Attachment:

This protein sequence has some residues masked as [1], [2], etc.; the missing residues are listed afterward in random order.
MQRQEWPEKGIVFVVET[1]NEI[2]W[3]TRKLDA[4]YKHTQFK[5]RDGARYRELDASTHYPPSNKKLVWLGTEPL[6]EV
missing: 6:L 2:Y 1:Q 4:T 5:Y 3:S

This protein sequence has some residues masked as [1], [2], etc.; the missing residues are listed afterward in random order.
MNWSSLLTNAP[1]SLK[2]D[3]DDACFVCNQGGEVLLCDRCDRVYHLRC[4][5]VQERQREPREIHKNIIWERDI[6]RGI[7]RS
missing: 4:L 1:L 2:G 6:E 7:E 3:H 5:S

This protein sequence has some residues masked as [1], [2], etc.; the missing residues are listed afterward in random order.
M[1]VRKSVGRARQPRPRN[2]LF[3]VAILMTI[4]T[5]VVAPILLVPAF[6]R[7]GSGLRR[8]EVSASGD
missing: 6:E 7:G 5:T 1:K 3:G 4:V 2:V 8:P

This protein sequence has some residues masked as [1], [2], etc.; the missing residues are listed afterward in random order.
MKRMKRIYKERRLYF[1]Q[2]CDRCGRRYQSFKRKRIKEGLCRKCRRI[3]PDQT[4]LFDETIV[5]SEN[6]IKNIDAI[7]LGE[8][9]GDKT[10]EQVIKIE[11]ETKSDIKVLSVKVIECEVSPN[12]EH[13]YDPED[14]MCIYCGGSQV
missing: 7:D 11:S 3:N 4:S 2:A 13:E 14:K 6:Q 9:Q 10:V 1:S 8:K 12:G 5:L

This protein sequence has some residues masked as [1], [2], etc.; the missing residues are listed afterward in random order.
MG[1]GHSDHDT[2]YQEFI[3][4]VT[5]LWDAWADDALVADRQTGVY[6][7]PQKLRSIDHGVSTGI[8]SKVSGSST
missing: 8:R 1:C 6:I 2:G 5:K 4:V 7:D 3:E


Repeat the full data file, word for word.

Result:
This protein sequence has some residues masked as [1], [2], etc.; the missing residues are listed afterward in random order.
MQRQEWPEKGIVFVVET[1]NEI[2]W[3]TRKLDA[4]YKHTQFK[5]RDGARYRELDASTHYPPSNKKLVWLGTEPL[6]EV
missing: 6:L 2:Y 1:Q 4:T 5:Y 3:S

This protein sequence has some residues masked as [1], [2], etc.; the missing residues are listed afterward in random order.
MNWSSLLTNAP[1]SLK[2]D[3]DDACFVCNQGGEVLLCDRCDRVYHLRC[4][5]VQERQREPREIHKNIIWERDI[6]RGI[7]RS
missing: 4:L 1:L 2:G 6:E 7:E 3:H 5:S

This protein sequence has some residues masked as [1], [2], etc.; the missing residues are listed afterward in random order.
M[1]VRKSVGRARQPRPRN[2]LF[3]VAILMTI[4]T[5]VVAPILLVPAF[6]R[7]GSGLRR[8]EVSASGD
missing: 6:E 7:G 5:T 1:K 3:G 4:V 2:V 8:P

This protein sequence has some residues masked as [1], [2], etc.; the missing residues are listed afterward in random order.
MKRMKRIYKERRLYF[1]Q[2]CDRCGRRYQSFKRKRIKEGLCRKCRRI[3]PDQT[4]LFDETIV[5]SEN[6]IKNIDAI[7]LGE[8][9]GDKT[10]EQVIKIE[11]ETKSDIKVLSVKVIECEVSPN[12]EH[13]YDPED[14]MCIYCGGSQV
missing: 7:D 11:S 3:N 4:S 2:A 13:E 14:K 6:Q 9:Q 10:V 1:S 8:K 12:G 5:L

This protein sequence has some residues masked as [1], [2], etc.; the missing residues are listed afterward in random order.
MG[1]GHSDHDT[2]YQEFI[3][4]VT[5]LWDAWADDALVADRQTGVY[6][7]PQKLRSIDHGVSTGI[8]SKVSGSST
missing: 8:R 1:C 6:I 2:G 5:K 4:V 7:D 3:E